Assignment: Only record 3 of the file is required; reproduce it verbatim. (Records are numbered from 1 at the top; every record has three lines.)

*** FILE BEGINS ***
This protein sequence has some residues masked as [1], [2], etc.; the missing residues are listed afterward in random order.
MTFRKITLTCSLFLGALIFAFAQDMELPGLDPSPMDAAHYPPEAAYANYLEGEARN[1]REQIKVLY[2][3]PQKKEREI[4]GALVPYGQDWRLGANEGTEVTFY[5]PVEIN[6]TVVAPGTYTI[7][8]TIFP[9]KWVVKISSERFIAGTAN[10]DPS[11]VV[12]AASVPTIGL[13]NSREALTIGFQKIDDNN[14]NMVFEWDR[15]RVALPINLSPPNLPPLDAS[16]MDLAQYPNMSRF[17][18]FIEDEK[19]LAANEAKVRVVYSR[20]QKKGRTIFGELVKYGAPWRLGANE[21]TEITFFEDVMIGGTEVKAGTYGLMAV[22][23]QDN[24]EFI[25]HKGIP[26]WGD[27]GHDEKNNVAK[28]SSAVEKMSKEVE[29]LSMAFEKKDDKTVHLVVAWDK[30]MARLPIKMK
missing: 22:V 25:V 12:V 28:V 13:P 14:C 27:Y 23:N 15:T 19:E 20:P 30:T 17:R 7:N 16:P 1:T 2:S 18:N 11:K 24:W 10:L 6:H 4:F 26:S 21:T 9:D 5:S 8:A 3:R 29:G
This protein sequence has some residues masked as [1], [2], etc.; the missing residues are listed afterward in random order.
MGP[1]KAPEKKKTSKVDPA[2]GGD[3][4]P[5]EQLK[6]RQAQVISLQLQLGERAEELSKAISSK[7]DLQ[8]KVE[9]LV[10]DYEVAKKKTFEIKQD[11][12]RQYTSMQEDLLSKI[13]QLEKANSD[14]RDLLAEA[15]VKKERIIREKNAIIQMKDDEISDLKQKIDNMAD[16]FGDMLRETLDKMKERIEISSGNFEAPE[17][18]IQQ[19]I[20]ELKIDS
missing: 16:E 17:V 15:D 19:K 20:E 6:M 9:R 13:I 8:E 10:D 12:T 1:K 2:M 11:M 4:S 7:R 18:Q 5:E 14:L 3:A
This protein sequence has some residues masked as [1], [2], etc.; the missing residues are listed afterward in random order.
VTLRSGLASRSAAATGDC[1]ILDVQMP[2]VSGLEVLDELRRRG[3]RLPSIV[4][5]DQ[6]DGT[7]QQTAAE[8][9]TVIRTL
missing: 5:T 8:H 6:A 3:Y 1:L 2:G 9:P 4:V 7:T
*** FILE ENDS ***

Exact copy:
This protein sequence has some residues masked as [1], [2], etc.; the missing residues are listed afterward in random order.
VTLRSGLASRSAAATGDC[1]ILDVQMP[2]VSGLEVLDELRRRG[3]RLPSIV[4][5]DQ[6]DGT[7]QQTAAE[8][9]TVIRTL
missing: 5:T 8:H 6:A 3:Y 1:L 2:G 9:P 4:V 7:T